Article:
Nepal: Prosecuting wildlife crimes in South Asia

05 July 2019, Kathmandu (Nepal) - A regional workshop on the prosecution of serious forms of wildlife crime was organized in Kathmandu (Nepal) to discuss cooperation on investigation, prosecution, and sentencing of wildlife crimes in South Asia. 

 The meeting was held on 3-5 July 2019 and was organized by the South Asia Wildlife Enforcement Network (SAWEN) and UNODC with funding support from the International Narcotics and Law Enforcement Affairs Section (INL), and the World Bank Global Wildlife Program.  This is the second workshop following the first workshop which was held in December 2018 in Bhutan.

It brought together 23 prosecutors, judges, and wildlife officials, from 7 South Asian countries with the aim of building a stronger national and regional prosecution, encouraging international cooperation through legal provisions, and strengthening prosecutors' core competencies to deal with cross border related crimes.  Led by legal experts from UNODC and the Department of Justice of the United States, international good practices on wildlife crime such as harmonization of legal frameworks, evidence used in investigations, sentencing charges, and international assistance mechanisms were discussed.  


(Discussions within the working groups)

 "Prosecutors, judges, and investigating agencies have not only played a crucial role in combatting wildlife crime at the national level but they have also facilitated and coordinated legal assistance among countries." Honourable Agni Prasad Kharel, Attorney General of Nepal stated.  "As the Chief advisor and Chief prosecuting authority of the state of Nepal, the Office of the Attorney General continues to remain an establishing collaboration and exchange with counterparts and other actors in the region and across,"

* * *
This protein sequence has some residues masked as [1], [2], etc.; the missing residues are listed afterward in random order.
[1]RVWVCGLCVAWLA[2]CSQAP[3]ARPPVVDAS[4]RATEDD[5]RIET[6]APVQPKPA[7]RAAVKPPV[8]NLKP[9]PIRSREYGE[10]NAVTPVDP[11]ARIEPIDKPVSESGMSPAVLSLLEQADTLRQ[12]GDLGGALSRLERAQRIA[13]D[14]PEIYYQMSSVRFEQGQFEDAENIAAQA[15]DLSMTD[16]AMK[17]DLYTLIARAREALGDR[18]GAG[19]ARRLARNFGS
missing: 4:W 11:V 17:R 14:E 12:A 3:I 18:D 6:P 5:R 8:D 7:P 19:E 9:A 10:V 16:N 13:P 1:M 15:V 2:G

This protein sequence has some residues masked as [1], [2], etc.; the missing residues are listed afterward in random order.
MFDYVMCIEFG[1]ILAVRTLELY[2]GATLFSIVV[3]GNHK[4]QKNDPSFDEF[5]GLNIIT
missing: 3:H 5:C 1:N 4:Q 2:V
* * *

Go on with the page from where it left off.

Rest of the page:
(Hon. Agni Prasad Kharel, Attorney General of Nepal and Jorge E. Rios, Chief of the Global Programme on Combating Wildlife and Forest Crimes)

 During the three-day workshop, participants exchanged key legislations and prosecuting processes from their country's perspectives.  Working in groups with different countries, they explored and identified evidence for conviction as well as presented these factors for sentencing in a mock trial.  These discussions allowed delegates to better understand the context in each country and cooperate in collecting and sharing information.

The delegates demonstrated their commitment to continue working together to improve their national legislations and investigative prosecution.  They have agreed to share the knowledge gained to the respective agencies at the national level, increase prosecuting skills, as well as strengthen relations with other countries. 


(Participants during the exercises)

  Did you know:

  • Maximum penalty for committing wildlife crimes in Nepal is 15 years imprisonment.  Most South Asian countries have an average sentencing ranging from 5-12 years. According to the UN Convention on Transnational Organized Crime, serious crimes are punished with a maximum penalty of at least 4 years imprisonment.

  Quotes from participants:

 "This workshop has made us start thinking about the direction we're going [to develop] to be more proactive." Ms. Swati, Bajaj, Madhya Pradesh State Judicial Academy, India

  • "It was an extremely informative, enjoyable workshop. I was really impressed to see how passionate facilitators were about the subject and it reflected in the quality of their presentations." Ms. Mariyam Thoifa, Prosecutor General's Office, Maldives 
  • "It is very useful to learn about evidence used in wildlife crimes. Although most of my work has not dealt with wildlife, it is better to be prepared." Mr. Chimi Dorji Shartsho, Judiciary of Bhutan   

 Click here to learn more about UNODC's work on wildlife and forest crime.